THE Nigerian socialist movement, or the Nigerian community of radicals is still very much relevant. The body, or better put, the Left movement is made up of women and men of calibre. Extraordinary women and men with revolutionary and regenerative ideas needed in the revamping of the ailing nation-space, we call Nigeria. It is appropriate at this point to reel the names of these distinguished socialists and Marxists whose revolutionary and socialist credentials via books, pamphlets, biographies, monographs, essays, unionism, public lectures, interviews and other media bestride generations and geography. Members of the pantheon are Ola Oni, Mayirue Kolagbodi, Eskor Toyo, Essien Udom, Segun Osoba, Bade Onimode, Omafume Onoge, Bala Usman, Baba Oluwide, Ikenna Nzimiro, Chimere Ikoku, Kole Omotoso, Yomi Ferreira, Okwudiba Nnoli, Biodun Jeyifo, Laoye Sanda, Edwin Madunagu, Femi Osofisan, Omolara Ogundipe-Leslie, G.G. Darah, Ropo Sokeni, Funso Akingbade, Festus Iyayi, Tunde Fatunde, Yemi Ogunbiyi, Odia Ofiemun, Idowu Awopetu, Tanure Ojaide, Bode Sowande, Olu Obafemi. I must mention the radical Governor of Osun State, Ogbeni Rauf Aregbesola- who is renowned for his radical political ideology to the masses. Some of these radicals have long and recently gone the way of all mortals, while the rest are still much around, preaching the gospel of Marxist humanism of Saint Karl Marx (1818-1883) and Saint Frederick Engels (1820-1895) to all tribes and tongues. Their message is that of revolutionary ‘change’. A change they firmly believed will engender the fall or collapse of capitalism in our proverbial country. This collapse would be replaced with Socialism that will occasion a just and egalitarian society where life will be live to its fullest devoid of stress and distress in Nigeria currently. Again, this is in line with the prophesy of Saint Marx and Saint Engels in their canonical text, the Manifesto of the Communist Party or the Communist Manifesto, that “Workers of the all world unite; you have nothing to lose but your chains”. That historical document was published in the historical year, 1845. The recourse to Marxism and Socialism in the 1970s and 1980s were apt. These were the decades after Nigeria’s independence; a time when there was a mad rush by the ruling elites and the bourgeois to amass wealth by all means humanly and spiritually possible. This time coincided with oil boom! The wretched of the earth of Nigeria became vanquished. There exist a great gap between the haves and the haves-not. Thus, Edwin Madunagu and his comrades chose a life struggle with the victims and the oppressed segment of Nigeria. They became instant women and men of the masses. In all their interventions, writings, activities, one encounters the “solid stamp of proletarian and ideological sophistication”. They held rallies, symposia, etc for the oppressed. They brought to bear in their various endeavours revolutionary approaches and praxis that have left, or have lasting impact. In the altruistic and regenerative endeavor, literature, the likes of Omafume Onoge, Biodun Jeyifo, Omolara Ogundipe-Leslie, Femi Osofisan, G.G. Darah, Niyi Osundare and others rescued African literature from the state of victim of “ideological orphanage”, from the lack of commitment to any ideological cause by African Creative Writers of the first generation. Edwin Ikechukwu Madunaga born on May 15, 1946 is one of the most committed Marxists and socialists. He is unapologetically a Marxist. In all the Left movement’s activities and struggles, Edwin Madunagu remained fervent and resolute. He is an ardent believer of socialism- the belief that everyone has an equal right to a share of a country’s wealth… This he believed is the panacea of our nation’s legion of problems. This cause, he has committed his life, time and resource to since 1973 when he declared himself a Marxist and a Socialist. Edwin Madunagu is well known for his application of Marxian praxis to the teaching of Mathematics, his forte, after he bagged a BS, MSC and Ph.D in Mathematics from Nigerian premier Universities, the University of Ibadan and the University of Lagos. Away from the academia, the Marxist Mathematician, Professor Edwin Madunagu is a prolific columnist. Since he joined The Guardian newspaper in 1985, he has been engaging the Nigerian society with weekly reflections of the state of the nation. In his profound column every Thursday on The Guardian, Professor Madunagu dialectically examines the contradictions inherent in neo-colonial Nigeria and proffers revolutionary alternatives. The socialists in Nigeria are aging. The regenerative and redemptive ideas and visions that the country needs to move forward resides in them. It is apt, we consult, and read, read them more. For now, let’s celebrate the socialist, Professor Edwin Madunagu for joining the club of Septuagenarians.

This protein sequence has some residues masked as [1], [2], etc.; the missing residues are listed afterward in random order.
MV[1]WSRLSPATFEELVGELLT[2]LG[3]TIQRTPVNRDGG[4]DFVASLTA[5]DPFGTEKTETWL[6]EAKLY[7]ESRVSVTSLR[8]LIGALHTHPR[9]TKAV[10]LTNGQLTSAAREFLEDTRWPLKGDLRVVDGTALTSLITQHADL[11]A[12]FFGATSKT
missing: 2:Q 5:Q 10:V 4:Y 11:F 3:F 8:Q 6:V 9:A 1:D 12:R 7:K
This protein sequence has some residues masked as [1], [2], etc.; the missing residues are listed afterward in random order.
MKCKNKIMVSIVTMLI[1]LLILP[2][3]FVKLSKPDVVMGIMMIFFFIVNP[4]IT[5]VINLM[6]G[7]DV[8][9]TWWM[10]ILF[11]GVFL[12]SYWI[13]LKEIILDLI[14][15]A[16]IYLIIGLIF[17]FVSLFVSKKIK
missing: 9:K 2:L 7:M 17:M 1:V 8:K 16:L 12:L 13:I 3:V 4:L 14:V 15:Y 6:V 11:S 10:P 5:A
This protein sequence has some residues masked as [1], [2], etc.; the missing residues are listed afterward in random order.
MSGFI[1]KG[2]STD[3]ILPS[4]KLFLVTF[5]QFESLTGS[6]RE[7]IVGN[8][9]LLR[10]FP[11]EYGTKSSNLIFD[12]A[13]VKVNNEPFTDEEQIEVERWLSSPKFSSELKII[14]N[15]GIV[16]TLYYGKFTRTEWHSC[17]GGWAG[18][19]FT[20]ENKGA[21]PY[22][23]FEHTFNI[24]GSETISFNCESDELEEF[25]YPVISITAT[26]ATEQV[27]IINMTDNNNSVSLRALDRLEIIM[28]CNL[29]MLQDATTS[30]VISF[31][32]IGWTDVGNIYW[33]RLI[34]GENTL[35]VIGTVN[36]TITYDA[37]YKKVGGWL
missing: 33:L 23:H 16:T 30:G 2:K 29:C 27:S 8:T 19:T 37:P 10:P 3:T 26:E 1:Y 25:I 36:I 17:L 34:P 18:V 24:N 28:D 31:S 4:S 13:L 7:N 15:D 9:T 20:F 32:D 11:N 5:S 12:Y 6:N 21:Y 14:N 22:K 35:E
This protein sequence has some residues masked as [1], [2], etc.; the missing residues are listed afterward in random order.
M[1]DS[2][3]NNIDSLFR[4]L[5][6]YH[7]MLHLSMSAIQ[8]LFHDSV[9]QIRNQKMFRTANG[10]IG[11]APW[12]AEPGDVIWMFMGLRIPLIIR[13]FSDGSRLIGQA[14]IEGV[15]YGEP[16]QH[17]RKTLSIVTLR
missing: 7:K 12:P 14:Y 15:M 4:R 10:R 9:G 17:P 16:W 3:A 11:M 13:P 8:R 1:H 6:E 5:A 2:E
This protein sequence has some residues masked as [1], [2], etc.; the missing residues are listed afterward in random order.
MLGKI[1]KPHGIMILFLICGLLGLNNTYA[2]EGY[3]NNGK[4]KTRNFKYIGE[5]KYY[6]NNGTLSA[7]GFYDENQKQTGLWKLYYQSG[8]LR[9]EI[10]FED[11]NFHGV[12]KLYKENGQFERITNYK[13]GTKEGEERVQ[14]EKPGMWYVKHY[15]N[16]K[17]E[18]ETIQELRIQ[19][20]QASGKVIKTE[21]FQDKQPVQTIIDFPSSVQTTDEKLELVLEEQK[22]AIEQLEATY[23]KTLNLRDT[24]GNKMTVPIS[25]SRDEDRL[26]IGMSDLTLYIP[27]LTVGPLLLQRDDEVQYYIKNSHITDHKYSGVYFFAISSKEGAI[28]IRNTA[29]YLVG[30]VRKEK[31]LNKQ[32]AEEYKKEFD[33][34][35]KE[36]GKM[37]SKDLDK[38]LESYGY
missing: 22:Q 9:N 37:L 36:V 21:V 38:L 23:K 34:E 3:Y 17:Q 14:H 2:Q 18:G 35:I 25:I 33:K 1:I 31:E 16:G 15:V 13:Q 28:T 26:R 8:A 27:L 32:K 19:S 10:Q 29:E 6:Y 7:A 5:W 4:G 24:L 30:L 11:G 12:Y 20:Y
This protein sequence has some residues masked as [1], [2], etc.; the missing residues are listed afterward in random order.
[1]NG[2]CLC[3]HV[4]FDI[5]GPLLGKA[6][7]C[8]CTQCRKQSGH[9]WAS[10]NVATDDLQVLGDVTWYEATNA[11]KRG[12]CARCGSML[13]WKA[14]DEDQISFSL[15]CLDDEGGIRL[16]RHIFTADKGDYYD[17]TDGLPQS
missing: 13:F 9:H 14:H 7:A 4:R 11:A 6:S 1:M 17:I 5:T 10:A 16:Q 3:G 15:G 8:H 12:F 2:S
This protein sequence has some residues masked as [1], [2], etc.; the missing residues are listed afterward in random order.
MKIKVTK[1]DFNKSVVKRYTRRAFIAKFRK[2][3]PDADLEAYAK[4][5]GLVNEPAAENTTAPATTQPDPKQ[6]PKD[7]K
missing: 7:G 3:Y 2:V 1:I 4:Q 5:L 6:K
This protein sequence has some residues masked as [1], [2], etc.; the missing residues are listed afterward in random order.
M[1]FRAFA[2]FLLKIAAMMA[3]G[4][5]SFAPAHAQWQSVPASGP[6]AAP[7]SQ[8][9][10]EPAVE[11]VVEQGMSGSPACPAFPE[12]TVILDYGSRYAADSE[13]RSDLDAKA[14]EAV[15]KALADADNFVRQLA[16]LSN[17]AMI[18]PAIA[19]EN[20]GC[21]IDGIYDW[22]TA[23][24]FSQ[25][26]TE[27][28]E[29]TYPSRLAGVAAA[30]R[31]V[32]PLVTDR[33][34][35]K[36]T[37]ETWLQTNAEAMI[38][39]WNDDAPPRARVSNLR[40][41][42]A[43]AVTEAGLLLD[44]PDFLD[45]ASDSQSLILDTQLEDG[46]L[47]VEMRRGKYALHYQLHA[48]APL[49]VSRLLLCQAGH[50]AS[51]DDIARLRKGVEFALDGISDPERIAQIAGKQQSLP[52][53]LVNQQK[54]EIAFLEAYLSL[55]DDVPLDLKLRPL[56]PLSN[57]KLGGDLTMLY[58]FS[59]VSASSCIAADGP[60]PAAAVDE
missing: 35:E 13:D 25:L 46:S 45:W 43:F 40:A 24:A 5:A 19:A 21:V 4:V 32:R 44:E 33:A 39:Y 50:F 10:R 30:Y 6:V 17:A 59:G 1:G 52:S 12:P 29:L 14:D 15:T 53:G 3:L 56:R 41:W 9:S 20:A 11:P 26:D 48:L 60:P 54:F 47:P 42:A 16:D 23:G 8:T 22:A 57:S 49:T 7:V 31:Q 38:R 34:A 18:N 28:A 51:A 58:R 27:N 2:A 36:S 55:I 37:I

Oreh, writes from DELSU, Abraka.
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